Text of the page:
(April 2012) MidAmerican Energy awarded a contract to Siemens Energy to supply wind turbines for its 407-MW project expansion. American Electric Power began operating the 580-MW Dresden natural gas-fired combined-cycle power plant. Duke Energy and ChinaHuaneng Group signed a three-year agreement expanding their research cooperation to include coal and carbon capture and sequestration technologies. And others...
Technology opens customers’ homes to utility services.
Matt Dinsmore and Laurence Wong
Advanced metering infrastructure and intelligent appliances are opening the door to a new market for utility services. But in-home services are a completely different ball game. Going beyond the meter will require utilities to transform the way they engage and serve customers.
Utilities prepare for a bumpy road.
Ed May and Stephen Johnson
Electric vehicles promise major benefits for utilities, including increased electricity sales and accelerated transformation of passive energy consumers into collaborative stakeholders. But EV integration faces major challenges, from transformer overloading to the complexity of managing mobile transactions. Addressing these challenges in a collaborative way will allow the industry—and the country—to realize the benefits of a healthy market for electric transportation services.
Reviving hope for spent-fuel storage.
With Yucca Mountain declared dead, America’s nuclear power industry needs new solutions for managing spent fuel. Although the task is complicated, examples of siting success provide hope that a collaborative approach can close the nuclear fuel cycle.
Alstom introduces a new 3-MW wind turbine, one of the world’s most powerful for onshore installations; Solyndra reports its larges-ever rooftop installation of cylindrical photovoltaic (PV) systems — a 704-kW project in New Jersey; Plug Power reports that its GenDrive fuel cell units will power Walmart Canada’s fleet of electric lift trucks at a Alberta distribution center.
The entire utility-consumer relationship must be reengineered.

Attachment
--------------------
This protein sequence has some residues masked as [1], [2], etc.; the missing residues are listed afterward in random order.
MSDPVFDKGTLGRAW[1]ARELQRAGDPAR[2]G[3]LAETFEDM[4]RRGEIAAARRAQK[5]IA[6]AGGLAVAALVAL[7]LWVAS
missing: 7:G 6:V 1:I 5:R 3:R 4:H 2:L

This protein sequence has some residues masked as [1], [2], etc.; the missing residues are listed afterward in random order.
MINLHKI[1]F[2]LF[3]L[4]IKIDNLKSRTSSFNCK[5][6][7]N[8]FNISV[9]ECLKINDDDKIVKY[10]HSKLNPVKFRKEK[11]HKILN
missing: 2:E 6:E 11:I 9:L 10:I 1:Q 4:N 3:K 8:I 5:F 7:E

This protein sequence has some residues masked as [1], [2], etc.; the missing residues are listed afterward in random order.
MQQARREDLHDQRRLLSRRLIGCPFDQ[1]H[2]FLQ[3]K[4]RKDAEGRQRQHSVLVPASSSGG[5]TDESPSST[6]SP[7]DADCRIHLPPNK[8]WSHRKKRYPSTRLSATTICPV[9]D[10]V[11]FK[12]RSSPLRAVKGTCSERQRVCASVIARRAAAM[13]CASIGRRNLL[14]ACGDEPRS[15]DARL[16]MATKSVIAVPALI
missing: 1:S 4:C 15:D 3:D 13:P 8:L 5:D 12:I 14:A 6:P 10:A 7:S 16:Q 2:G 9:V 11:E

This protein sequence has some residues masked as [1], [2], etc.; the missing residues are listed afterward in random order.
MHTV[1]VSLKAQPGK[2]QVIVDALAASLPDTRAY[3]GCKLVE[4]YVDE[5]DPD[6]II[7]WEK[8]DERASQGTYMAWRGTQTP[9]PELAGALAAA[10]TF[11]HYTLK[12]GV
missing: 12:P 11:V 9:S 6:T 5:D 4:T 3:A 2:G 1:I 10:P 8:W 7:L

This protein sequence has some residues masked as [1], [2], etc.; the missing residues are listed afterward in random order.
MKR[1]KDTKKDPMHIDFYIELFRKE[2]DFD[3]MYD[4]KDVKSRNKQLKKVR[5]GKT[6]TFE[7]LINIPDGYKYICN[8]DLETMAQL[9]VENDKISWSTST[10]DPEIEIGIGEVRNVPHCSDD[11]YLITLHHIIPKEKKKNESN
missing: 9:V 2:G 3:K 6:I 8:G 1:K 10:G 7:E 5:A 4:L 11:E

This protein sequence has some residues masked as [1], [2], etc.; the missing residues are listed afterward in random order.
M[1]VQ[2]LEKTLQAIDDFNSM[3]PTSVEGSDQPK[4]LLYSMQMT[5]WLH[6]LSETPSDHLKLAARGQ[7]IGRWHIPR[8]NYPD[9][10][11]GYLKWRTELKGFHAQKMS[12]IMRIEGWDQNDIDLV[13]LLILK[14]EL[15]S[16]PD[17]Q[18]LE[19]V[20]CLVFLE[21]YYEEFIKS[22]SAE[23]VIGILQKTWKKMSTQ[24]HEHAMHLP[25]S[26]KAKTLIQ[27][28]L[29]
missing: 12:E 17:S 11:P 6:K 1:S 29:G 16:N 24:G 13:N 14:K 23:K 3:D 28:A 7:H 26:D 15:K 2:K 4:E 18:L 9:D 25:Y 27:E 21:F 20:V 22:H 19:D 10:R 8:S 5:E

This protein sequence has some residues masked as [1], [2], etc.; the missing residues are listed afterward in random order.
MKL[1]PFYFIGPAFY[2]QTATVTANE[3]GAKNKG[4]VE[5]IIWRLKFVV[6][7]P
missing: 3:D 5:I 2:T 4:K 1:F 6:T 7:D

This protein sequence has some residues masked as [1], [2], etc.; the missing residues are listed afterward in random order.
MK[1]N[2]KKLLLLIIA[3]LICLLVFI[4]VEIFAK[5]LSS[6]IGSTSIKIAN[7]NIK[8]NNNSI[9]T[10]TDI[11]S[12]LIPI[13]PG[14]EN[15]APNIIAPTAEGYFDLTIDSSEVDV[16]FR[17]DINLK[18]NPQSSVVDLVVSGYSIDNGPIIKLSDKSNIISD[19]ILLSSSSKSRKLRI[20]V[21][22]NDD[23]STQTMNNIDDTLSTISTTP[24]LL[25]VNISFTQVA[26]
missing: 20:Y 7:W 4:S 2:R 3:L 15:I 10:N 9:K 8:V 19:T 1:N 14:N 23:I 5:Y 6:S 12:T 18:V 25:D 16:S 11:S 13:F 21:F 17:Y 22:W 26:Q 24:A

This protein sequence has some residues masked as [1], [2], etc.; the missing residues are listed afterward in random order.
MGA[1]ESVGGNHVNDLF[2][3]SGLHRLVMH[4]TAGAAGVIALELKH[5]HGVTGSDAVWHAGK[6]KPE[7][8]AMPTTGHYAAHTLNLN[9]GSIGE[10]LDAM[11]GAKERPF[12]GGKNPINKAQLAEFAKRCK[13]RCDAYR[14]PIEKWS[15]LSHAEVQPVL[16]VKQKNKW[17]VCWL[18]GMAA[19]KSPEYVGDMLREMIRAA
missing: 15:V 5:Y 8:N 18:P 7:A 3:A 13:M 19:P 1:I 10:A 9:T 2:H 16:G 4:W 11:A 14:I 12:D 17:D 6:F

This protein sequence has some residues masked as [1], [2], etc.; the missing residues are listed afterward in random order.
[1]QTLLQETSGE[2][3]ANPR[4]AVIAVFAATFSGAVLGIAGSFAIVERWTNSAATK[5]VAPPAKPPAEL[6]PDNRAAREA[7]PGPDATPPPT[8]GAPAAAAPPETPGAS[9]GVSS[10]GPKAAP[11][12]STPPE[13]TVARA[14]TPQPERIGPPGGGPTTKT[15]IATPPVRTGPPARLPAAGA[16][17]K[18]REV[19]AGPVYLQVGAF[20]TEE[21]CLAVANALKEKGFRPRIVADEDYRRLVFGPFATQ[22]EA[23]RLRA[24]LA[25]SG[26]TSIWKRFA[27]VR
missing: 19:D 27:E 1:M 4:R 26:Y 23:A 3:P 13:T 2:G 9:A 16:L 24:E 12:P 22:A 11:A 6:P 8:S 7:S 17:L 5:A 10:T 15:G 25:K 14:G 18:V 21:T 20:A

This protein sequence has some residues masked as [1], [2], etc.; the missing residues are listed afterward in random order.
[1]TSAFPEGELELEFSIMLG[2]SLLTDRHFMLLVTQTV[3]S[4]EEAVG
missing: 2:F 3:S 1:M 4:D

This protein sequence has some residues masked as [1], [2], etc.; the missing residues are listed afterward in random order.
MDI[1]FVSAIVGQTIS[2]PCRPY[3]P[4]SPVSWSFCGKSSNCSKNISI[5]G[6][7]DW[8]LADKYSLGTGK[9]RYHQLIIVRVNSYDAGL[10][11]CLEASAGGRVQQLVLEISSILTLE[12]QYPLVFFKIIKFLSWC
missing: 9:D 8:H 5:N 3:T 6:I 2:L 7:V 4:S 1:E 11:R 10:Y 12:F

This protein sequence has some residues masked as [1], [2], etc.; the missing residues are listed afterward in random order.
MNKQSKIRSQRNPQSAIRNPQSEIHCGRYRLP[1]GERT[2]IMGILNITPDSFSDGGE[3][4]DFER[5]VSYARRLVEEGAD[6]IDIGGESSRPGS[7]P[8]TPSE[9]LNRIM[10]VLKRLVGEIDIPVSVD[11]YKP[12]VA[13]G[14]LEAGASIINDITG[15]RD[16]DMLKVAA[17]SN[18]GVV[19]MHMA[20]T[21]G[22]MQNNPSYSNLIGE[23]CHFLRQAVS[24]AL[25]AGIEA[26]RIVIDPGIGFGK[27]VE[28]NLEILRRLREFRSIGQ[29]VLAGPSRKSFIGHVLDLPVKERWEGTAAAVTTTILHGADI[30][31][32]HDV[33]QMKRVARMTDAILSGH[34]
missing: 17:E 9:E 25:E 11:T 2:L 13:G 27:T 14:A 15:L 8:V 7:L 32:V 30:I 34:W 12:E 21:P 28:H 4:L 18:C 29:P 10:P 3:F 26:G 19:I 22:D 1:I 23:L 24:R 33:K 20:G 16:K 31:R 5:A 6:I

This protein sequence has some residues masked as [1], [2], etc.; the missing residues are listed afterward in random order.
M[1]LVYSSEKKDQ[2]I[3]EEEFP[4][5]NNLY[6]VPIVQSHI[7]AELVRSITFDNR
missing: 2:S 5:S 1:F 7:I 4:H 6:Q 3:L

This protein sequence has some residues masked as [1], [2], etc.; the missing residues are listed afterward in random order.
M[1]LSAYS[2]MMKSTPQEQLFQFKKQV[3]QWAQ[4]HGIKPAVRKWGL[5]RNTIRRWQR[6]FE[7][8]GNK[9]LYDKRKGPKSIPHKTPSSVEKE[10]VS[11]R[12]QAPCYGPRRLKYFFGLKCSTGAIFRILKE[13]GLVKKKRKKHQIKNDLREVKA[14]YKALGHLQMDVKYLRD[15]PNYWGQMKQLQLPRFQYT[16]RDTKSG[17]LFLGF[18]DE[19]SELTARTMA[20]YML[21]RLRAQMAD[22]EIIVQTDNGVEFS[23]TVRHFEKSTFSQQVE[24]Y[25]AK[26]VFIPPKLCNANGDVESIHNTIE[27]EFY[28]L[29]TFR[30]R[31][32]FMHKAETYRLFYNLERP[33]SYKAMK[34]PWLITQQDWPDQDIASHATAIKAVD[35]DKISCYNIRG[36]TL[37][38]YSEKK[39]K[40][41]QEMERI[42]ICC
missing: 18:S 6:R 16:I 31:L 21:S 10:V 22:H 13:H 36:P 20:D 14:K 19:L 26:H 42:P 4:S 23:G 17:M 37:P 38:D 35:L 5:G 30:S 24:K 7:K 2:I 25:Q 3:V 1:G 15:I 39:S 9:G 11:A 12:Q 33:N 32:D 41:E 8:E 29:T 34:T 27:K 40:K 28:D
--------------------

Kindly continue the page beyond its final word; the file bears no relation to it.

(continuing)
The business case for advanced metering infrastructure (AMI) can’t be justified alone on operational savings to the utility. But critical assumptions involving process improvements and system efficiencies depend on customer involvement. This sequel to a September 2009 article examines customer engagement strategies and techniques.
Increasing prices for materials, equipment and services are driving utility infrastructure costs into uncharted territory.
Greg Basheda and Marc Chupka
The evidence is overwhelming: After a decade of relatively stable, or even declining, construction costs, the industry is now facing a prolonged period of elevated construction price tags. What are the causes behind this trend, and how might the cost increases translate into higher rates?
What the U.S. electricity sector must do to significantly reduce CO2 emissions in coming decades.
Revis James, Richard Richels, Geoff Blanford, and Steve Gehl
The large-scale CO2 reductions envisioned to stabilize, and ultimately reverse, global atmospheric CO2 concentrations present major technical, economic, regulatory and policy challenges. Reconciling these challenges with continued growth in energy demand highlights the need for a diverse, economy-wide approach.
Operations & Maintenance
Operations & Maintenance
The process of calculating meaningful benchmarks is fraught with pitfalls.
Regulatory reporting requirements for major U.S. utilities provide a wealth of data for benchmarking studies. Both the Federal Energy Regulatory Commission (FERC) Form 1 for electric utilities and FERC Form 2 for gas utilities involve the reporting of more than 2,500 unique data points per utility per year, across diverse aspects of utility operations, maintenance, and finance.
Seven recommendations to improve TMI's nuclear plant security that have gone unheeded.
Eric Joseph Epstein